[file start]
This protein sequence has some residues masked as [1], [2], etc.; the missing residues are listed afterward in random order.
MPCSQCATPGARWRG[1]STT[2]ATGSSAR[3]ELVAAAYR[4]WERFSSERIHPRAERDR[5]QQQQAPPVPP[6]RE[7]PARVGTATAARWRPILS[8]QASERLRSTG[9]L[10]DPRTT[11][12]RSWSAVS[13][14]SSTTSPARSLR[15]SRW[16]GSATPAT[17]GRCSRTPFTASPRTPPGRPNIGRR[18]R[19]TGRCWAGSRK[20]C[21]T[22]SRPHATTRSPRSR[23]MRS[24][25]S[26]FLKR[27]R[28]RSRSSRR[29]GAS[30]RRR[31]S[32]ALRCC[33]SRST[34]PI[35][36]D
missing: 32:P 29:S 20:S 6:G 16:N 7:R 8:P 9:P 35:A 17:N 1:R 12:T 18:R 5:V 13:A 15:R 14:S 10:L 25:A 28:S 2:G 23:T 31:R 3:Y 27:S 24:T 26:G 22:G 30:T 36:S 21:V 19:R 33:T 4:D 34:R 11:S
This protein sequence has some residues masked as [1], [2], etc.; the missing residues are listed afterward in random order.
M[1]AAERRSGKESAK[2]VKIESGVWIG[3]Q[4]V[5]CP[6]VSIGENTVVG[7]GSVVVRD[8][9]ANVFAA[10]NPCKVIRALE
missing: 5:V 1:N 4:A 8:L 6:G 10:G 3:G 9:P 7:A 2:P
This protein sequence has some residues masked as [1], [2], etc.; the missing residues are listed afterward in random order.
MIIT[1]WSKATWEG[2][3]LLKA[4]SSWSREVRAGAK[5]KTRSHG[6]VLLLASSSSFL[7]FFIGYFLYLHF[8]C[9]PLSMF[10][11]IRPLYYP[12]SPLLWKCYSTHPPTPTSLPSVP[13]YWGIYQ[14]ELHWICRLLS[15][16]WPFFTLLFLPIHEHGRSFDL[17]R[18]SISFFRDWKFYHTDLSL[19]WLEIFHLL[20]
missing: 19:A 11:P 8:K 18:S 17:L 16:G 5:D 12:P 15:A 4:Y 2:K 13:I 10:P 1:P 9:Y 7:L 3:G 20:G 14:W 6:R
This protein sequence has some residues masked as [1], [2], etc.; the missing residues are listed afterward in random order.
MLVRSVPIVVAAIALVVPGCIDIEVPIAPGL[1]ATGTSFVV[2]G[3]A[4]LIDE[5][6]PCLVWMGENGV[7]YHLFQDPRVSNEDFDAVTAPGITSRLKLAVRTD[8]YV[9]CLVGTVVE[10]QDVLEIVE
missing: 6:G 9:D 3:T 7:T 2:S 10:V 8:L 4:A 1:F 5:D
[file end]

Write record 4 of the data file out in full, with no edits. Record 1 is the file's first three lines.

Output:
This protein sequence has some residues masked as [1], [2], etc.; the missing residues are listed afterward in random order.
MLVRSVPIVVAAIALVVPGCIDIEVPIAPGL[1]ATGTSFVV[2]G[3]A[4]LIDE[5][6]PCLVWMGENGV[7]YHLFQDPRVSNEDFDAVTAPGITSRLKLAVRTD[8]YV[9]CLVGTVVE[10]QDVLEIVE
missing: 6:G 9:D 3:T 7:T 2:S 10:V 8:L 4:A 1:F 5:D